Developing an advocacy campaign: maximising your impact

By Suraiya Rahman

Last month we walked you through the initial stages of an advocacy campaign focusing on how to strengthen democracy in the U.K. This is a challenging and contested area and we definitely don’t claim to have all the answers. In the last blog post, we began by identifying the problems, proposing solutions and then transformed these solutions into SMART Asks. This week, we’ll be focusing on how to decide and prioritise which SMART Ask you should invest your time, efforts and resources into in order to achieve the maximum impact in your campaign. 

In advocacy work, it’s really important to focus efforts on achievable goals. For example, if you work with your partners in the field and you all put our effort into achieving one specific objective, then you are much more likely to succeed than if you try to focus on several different things at once and your partners do too. Successful campaigns can start by focusing on quite a small ask and use that to build momentum to next time advocate for a bigger, more substantial ask. Likewise, if you are a relatively small organisation, it’s important to consider the best way to harness and strategically apply your skills to realise your goal.

This neatly brings us to the next step of developing an advocacy campaign: an impact vs effort analysis. It’s pretty self explanatory but it involves mapping out the SMART Asks that you drew up earlier based on the effort it would require (i.e how winnable is this ask?) along with the impact it could possibly achieve (i.e what difference will it make if we win this ask?). 

Below is our impact vs effort chart based on our earlier SMART Asks on strengthening democracy.


As you’ll notice, most of the SMART Asks are concentrated in the top-right quadrant. These SMART Asks generally tend to be legislative changes or requests for the government to enact. Ideally, your campaign would focus on an SMART Ask that requires less effort but will still translate into a high achieving impact.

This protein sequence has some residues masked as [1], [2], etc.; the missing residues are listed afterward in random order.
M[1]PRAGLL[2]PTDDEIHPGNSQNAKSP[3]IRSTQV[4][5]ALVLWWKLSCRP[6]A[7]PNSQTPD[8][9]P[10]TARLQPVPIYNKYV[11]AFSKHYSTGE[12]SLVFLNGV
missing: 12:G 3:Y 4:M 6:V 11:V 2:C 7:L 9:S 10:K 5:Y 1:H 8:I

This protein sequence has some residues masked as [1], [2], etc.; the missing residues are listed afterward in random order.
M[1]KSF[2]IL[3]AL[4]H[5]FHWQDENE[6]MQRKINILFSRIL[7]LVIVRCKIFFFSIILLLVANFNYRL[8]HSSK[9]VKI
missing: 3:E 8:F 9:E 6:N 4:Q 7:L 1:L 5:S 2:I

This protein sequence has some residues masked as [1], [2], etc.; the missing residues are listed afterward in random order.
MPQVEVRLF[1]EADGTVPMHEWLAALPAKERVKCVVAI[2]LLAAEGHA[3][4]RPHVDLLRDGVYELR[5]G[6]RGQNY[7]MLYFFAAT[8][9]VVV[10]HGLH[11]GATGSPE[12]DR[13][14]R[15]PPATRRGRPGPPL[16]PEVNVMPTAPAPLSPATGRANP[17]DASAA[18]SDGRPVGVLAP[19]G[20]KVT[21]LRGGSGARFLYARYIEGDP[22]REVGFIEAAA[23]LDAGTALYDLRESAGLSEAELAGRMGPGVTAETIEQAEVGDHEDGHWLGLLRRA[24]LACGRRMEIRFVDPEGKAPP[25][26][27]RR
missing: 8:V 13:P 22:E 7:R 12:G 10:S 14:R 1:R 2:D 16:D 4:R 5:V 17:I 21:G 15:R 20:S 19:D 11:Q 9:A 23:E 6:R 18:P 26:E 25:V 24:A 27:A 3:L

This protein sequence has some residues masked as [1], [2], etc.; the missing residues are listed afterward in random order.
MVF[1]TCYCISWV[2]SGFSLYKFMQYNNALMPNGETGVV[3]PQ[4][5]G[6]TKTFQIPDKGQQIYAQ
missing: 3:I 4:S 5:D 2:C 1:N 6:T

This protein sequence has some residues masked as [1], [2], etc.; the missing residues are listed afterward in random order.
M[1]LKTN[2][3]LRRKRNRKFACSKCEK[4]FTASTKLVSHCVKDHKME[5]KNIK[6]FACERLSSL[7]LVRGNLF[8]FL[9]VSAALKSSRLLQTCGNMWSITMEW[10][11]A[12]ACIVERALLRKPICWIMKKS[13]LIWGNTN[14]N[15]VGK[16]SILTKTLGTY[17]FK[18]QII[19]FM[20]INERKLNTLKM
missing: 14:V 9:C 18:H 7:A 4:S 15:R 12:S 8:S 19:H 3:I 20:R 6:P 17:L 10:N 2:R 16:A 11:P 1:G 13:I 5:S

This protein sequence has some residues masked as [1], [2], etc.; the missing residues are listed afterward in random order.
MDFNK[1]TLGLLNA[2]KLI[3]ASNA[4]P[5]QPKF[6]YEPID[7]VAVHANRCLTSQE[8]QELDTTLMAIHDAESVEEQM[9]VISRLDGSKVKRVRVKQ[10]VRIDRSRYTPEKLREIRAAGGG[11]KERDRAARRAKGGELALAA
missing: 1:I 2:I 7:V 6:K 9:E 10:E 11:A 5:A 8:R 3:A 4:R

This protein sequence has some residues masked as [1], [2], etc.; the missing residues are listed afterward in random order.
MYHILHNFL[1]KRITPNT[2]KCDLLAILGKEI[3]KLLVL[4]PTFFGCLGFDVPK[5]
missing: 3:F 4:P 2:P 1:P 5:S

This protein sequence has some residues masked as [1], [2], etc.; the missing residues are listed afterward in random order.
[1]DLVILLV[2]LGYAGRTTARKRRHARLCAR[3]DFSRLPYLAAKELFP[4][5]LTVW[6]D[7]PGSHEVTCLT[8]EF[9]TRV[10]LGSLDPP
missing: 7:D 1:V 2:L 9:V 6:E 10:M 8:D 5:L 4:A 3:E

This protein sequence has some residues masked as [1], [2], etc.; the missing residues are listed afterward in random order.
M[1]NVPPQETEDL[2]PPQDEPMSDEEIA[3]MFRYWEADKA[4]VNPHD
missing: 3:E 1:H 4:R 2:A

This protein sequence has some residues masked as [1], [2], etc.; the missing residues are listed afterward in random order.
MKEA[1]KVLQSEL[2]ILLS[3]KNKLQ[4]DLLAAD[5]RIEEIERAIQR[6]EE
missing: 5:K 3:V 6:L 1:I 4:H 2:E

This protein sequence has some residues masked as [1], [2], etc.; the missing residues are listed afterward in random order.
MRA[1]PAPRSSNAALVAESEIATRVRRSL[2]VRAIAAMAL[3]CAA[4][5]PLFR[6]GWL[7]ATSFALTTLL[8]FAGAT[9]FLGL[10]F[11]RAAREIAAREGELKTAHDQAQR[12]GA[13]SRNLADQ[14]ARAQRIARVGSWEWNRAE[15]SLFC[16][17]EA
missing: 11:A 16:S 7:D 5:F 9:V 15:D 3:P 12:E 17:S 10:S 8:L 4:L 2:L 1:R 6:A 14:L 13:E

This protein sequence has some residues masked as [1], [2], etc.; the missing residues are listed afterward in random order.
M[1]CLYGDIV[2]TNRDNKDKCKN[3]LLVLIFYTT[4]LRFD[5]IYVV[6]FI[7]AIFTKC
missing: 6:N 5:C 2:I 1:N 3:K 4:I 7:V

A few of these asks to do with banning second jobs and party funding are pretty timely considering recent events. So, we actually felt that it would require less effort to campaign on these SMART Asks because of the current conversations and momentum building around these issues. This is actually a great tip to consider when mapping out your SMART Asks – pay attention to current conversations that you can tap into to enhance the legitimacy and relevance of your campaign ask.

Whilst some of these SMART Asks may be less realistic or feasible (like moving Parliament to Birmingham in the next 5 years!), the act of brainstorming and then filtering out less realistic, and therefore less impactful, campaign asks is very much part of the process and is still a useful practice to think purposefully about potential solutions to strengthen democracy in the U.K.

So far in our series, we’ve gone from identifying a problem, to coming up with solutions, to transforming these into SMART Asks and finally we’ve mapped out these campaign asks based on their impact and effort. The next step? Mapping key stakeholders! Keep your eyes peeled for the next instalment of our advocacy series coming to your screens soon.

The topic of strengthening democracy is a complicated and sometimes controversial one. Get in touch with us here if you have any ideas on which high impact/low effort SMART ASK we should focus our campaign on, if you think we’ve missed something key, if you disagree with our analysis, or if you have any other comments. We’d love to hear from you!